About once a month, market watching gets the best of me. It's important to find a mental happy place, sort of like how Happy Gilmore mused, so that the investing brain can recharge.
Tracking (and trading) the market on a granular level has its pros and cons. There is the development of this uncanny feel for the market, as if you would bet the ranch on ABC happening to a stock price if DEF news is released. Unfortunately, that pro also becomes a con as too much love is shown to words emanating from a second-tier EU politician who -- at the time of ramping negativity on risk assets -- appears to carry the weight of a first-tier politician. News tends to consume the recesses of the brain until it becomes an inhibitor to sound investment decisions.
After shaking my head in response to Best Buy's (BBY) quarter (tax rate funny games, the continuation of an absurdly large share repurchase plan to basically make an earnings number so year-end bonuses could be paid), going "yup" as Polo Ralph Lauren (RL) issued a subpar initial fiscal year sales outlook owing to Europe and trying to play political analyst on the probability of a Eurobond, I opted to enter a happy place from noon until 6 p.m.
No news consumption, just old-school reading on investing with the promise on the white board to return to analyzing the markets later in the evening. The goal of this badly-needed exercise was to see if I was giving a disproportionate amount of respect to well-worn themes in the market (Grexit, etc.) and not seeing reasons to be more optimistic on stocks near/medium-term. But nothing changed thought-wise, especially after digging around in the e-mail box.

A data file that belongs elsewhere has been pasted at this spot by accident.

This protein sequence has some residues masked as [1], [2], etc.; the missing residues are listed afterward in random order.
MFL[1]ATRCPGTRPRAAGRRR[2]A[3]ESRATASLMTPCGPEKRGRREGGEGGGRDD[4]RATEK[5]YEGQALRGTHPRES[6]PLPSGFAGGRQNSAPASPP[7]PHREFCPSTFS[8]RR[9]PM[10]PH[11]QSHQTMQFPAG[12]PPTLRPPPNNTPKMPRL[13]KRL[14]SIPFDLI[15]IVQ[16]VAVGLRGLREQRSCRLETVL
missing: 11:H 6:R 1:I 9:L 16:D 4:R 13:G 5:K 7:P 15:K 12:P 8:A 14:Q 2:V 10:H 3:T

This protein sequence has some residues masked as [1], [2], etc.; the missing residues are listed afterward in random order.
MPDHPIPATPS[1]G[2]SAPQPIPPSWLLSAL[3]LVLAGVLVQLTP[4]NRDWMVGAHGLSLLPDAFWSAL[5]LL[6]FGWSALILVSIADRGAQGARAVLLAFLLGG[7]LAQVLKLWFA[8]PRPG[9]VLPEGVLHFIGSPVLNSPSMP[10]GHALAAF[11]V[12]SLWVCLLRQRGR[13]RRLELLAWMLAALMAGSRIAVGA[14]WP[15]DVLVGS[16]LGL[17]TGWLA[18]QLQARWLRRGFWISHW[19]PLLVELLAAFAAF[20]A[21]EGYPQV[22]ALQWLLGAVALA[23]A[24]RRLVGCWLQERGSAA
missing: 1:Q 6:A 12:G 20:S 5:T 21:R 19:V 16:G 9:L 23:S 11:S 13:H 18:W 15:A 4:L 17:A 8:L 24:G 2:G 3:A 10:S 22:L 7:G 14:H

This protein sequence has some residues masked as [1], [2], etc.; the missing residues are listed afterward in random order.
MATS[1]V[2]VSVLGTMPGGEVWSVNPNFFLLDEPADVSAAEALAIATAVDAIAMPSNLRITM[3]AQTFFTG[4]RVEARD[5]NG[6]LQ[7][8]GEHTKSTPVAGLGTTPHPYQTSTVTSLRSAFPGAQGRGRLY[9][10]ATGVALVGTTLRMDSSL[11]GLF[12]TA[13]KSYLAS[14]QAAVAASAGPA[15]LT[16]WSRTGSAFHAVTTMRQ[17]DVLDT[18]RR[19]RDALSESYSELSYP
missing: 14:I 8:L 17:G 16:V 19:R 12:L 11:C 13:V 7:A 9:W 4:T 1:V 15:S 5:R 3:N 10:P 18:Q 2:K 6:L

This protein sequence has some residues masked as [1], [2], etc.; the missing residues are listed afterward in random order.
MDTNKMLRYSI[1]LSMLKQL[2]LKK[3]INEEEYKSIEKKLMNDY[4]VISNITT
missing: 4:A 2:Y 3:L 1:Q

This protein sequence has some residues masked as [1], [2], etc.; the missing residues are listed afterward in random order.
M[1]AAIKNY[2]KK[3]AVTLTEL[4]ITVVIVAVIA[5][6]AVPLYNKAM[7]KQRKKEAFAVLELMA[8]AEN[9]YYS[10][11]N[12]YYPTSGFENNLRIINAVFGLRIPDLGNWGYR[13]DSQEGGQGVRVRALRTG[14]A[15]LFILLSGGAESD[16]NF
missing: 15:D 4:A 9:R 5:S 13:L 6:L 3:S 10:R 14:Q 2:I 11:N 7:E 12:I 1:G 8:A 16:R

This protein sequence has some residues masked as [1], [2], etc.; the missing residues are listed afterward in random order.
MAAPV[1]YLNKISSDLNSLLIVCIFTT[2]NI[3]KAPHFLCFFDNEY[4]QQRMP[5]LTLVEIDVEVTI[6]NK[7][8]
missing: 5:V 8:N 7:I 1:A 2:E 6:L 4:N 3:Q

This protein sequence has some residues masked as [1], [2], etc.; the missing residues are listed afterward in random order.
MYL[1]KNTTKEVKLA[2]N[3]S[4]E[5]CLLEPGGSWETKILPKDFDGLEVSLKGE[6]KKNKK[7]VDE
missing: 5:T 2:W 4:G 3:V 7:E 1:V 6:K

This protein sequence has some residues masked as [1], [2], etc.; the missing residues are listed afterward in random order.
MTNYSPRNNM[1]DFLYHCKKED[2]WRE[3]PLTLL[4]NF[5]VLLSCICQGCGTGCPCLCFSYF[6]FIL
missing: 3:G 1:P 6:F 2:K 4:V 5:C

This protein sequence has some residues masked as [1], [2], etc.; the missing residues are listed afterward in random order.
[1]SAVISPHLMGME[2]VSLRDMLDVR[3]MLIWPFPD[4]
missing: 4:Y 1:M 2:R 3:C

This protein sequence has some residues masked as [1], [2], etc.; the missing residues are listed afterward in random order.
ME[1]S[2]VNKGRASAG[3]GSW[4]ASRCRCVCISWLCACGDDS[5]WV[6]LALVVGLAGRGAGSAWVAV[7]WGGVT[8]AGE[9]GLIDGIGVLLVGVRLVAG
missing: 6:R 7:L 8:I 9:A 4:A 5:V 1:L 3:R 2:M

Credit Suisse says in a client survey:
- 59% of its clients thought stocks would be the best-performing asset class in the next year.
- 64% of its clients thought high profit margins were here to stay in the next three years.
Those hopping aboard the AAII survey as a contrarian indicator on the market, welcome. I will jump off this train for a moment and zero in on the above numbers, which to me scream undying optimism on the part of investors on stocks because they believe in a land of perpetually rising profit margins. Forget Europe's periphery falling into the water and China data points indicating a RRR slashing will take time in reversing slowing growth, the U.S. undoubtedly is going to shoulder the profitmargin expansion load. Well, I hate to be the plague virus in the water trough of the bulls, but if we lose 3% to 4% in GDP growth in 2013 from fiscal cliff lunacy, profit margins are going down in a hurry, making 2014 a year of profit margin recovery. That would be a shame as not every single company in the S&P 500 has retained its 2006 peak EBIT margin rate.
An always-fun numbers read from Bespoke says:
- S&P 500 has a dividend yield of 2.1%, below the long-term average of 3.93% dating back to 1924.
Many companies have been unwilling to pay more of their higher-than-expected post-recession earnings out in the form of dividends, which suppresses the S&P 500 dividend yield. I also think the low yield relative to the historical norm is a function of investors clinging to losing positions instead of cutting bait to free up capital for stronger opportunities. Either way, investors are not being properly compensated for the risk of owning, or buying more of, a stock. Earnings risk is increasing and earnings are not getting plowed back into robust dividend increases (kudos to Polo Ralph for doing the right thing with its dividend).
For those that have inquired, I continue to think Best Buy will do away with its dividend in order to support its turnaround efforts and there is risk of credit rating downgrades.
Overall, I sense we are setting up for a gun-slinging environment heading into the massive amounts of data set for release next week, most notably on Friday.